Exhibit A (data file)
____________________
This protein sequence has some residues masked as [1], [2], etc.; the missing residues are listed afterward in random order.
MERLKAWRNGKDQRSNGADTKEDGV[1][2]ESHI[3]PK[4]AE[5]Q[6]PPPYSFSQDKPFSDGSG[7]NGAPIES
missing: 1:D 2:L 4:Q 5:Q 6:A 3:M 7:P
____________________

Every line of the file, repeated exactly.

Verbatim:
This protein sequence has some residues masked as [1], [2], etc.; the missing residues are listed afterward in random order.
MERLKAWRNGKDQRSNGADTKEDGV[1][2]ESHI[3]PK[4]AE[5]Q[6]PPPYSFSQDKPFSDGSG[7]NGAPIES
missing: 1:D 2:L 4:Q 5:Q 6:A 3:M 7:P